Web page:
12 November 2014 · Topic: Music · Tags:

Whoa there!!!

I know… I know what you might be thinking. What is a post like this doing in an engineering blog. Engineers are often musicians and writers. Not necessarily great ones mind you, but sometimes when you watch your family during the holidays, words just pop into your head.

Here is a retread of the 400+ year old hymn (We Wish You a Merry Christmas) out for Christmas 2014.

We Wish You a White Trash Christmas

We wish you a white trash Christmas,
We wish you a white trash Christmas,
We wish you a white trash Christmas,
And a tasty cold beer.

Chorus
Good tidings we bring to you and your kin,
We wish you a white-trash Christmas
And a tasty cold beer.

Grandma buys us gifts from offshore,
Grandma buys us gifts from offshore,
Grandma buys us gifts from offshore,
They don’t last one year.

[Chorus]

Grandpa pees with the door open,
Grandpa pees with the door open,
Grandpa pees with the door open,
So we can all hear.

[Chorus]

My cousins bring the main entree,
My cousins bring the main entree,
My cousins bring the main entree,
Its the rump of a deer.

[Chorus]

The in-laws are always fighting,
The in-laws are always fighting,
The in-laws are always fighting,
The kids hide in fear.

[Chorus]

My sis gives the gift of ammo,
My sis gives the gift of ammo,
My sis gives the gift of ammo,
We all can now cheer.

[Chorus]

We wish you a white trash Christmas,
We wish you a white trash Christmas,
We wish you a white trash Christmas,
And a tasty cold beer.

Merry Christmas

Copyright John S. Huggins

You think I’m making the lyrics up?

HahahaHAaah LOL LOL LOL lol… sigh… no 🙁

What follows is a letter of praise sent to the staff at LR Baggs.

===========================

After producing a Christmas music/drama variety show at our Church last Sunday I feel compelled to share my experiences with LR Baggs vs. other solutions that arrived during sound check. As many of you likely understand, sound check for a slew of different music groups is a nightmare at worst and challenging at best. Without going into too many details, sound check is a time for the house system to wring out its gear and mentally prepare for the segue between groups. This is not the time to debug the internal electronics for the performers’ acoustic guitars. Right?

Wrong.

Of the four initial acoustic guitars with installed pickup systems, only two, using Drum & Strum installed LR Baggs units, worked flawlessly. Other plain acoustics using sound-hole pickup systems also worked well. I can’t say the same about two other “high end” guitars with built-in electronics that caused no end of trouble during our sound check. The first guitar clipped and then… fed back and then… became unusable. A second of the same brand was swapped in – didn’t work. The quick thinking owners of these issue prone guitars borrowed our Norman and a “save the day” PRS acoustic (PRS Acoustic? Who knew?) that wandered in the door in response to a plea for functioning guitars. I’m not going to mention the brand of the otherwise superb guitars with coffee can sounding electronics other than to say some trade names rhyme with “depression.” My guess is the guitars’ batteries were low and these things seem to eat batteries like candy. I’m surprised the guitars from this maker don’t come with a replacement battery bandolier to wear on stage. Or, perhaps, they should just swallow their pride and create an external power supply solution. Alembic does this very well so this is not an odd concept.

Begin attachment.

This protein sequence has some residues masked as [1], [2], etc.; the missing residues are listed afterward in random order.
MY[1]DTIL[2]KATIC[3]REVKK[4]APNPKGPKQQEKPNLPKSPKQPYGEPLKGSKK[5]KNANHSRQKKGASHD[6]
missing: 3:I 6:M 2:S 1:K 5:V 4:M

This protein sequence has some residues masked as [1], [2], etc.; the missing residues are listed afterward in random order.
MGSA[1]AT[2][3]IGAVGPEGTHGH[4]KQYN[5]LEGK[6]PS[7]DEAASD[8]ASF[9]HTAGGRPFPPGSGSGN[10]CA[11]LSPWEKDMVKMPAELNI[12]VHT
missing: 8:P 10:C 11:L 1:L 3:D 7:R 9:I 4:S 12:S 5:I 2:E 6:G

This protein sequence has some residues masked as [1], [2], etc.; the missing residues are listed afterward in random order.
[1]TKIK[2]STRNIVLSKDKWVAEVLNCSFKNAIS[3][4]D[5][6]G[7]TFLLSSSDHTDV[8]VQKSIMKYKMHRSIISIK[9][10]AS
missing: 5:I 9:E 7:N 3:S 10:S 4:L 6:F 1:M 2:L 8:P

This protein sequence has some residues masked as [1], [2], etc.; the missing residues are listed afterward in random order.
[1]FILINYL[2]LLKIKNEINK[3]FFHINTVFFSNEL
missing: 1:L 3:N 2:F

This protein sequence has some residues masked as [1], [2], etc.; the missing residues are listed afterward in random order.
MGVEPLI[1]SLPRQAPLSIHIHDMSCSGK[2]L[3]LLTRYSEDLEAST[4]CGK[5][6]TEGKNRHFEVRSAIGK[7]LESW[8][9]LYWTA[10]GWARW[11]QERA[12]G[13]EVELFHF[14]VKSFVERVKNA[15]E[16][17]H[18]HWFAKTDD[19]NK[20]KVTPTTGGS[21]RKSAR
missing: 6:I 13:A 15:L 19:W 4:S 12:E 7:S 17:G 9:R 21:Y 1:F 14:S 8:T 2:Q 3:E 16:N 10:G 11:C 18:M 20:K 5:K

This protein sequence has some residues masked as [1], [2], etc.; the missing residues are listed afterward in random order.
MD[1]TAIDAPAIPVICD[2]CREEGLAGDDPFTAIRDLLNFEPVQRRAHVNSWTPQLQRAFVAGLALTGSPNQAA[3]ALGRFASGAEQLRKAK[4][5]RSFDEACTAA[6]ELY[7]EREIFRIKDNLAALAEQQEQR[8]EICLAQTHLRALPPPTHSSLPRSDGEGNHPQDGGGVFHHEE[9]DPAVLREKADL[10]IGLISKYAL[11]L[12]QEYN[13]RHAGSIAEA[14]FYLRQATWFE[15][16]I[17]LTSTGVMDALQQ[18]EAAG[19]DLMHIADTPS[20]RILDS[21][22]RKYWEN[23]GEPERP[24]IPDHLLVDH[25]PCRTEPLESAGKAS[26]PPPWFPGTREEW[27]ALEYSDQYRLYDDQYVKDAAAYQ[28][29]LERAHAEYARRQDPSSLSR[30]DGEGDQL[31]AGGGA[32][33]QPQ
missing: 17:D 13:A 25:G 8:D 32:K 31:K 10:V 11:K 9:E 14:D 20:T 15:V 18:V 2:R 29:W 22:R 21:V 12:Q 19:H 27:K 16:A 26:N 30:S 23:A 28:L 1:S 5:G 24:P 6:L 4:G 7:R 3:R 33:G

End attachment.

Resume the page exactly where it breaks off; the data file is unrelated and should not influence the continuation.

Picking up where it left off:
Now I come to the point of this message. The above Norman guitar and my Fender (yes Fender) 12 string acoustic both had LR Baggs pickups installed last year: Anthem SL and Anthem respectively. Since these two guitars were never scheduled to play at the same time, they shared one LR Baggs Venue DI with easy, pop-free, swapping via the mute/tune switch on the Venue. This show vindicated my decision to choose LR Baggs for my pickup and DI needs.

Let me preface my final point by stating I am an electrical engineer by trade with over two decades of circuit design experience including plenty of analog work. When I was first turned on to LR Baggs I reviewed their, and other, products with a critical eye towards value, not price. Once I discovered the Anthem Mic/UST hybrid with crossover mixing approach I thought to myself “Hey, that’s good thinking.”  Believe me, I was hesitant to put a $299 Anthem system into a $250 Fender 12 string, but this particular guitar has earned its stripes and I was tired of micing it. I purchased the Anthems for installation by the local luthier at Drum and Strum. Other than a bit of gain difference between the two guitars, the Anthem SL-Norman combo has more signal, the whole LR Baggs approach has earned the highest accolade I can give an analog audio system… and that sums to one simple word…

Transparency

With my examples of LR Baggs product installations, you don’t notice the system is there. It just works well. It is transparent. My cheap guitar benefits greatly and others notice. Can you tell a difference between the Anthem vs. natural sound? Of course you can, but you have to focus to notice. Whereas the high end guitars mentioned above have pickup systems that are unmistakably “electric”  sounding when and if they work; The owners of these guitars deserve better.

There is a saying “You only buy quality once.”  So far this is ringing true for my handpicked LR Baggs solution for my not-so-high-end guitars. You did not let me down. The sting felt to the wallet when I purchased your products has long since faded away in the Joyful Noise of beautiful acoustic sounds celebrating Christmas.

So thank you LR Baggs for making my electrified acoustics not part of the problem during sound check and the performance.

Merry Christmas.

John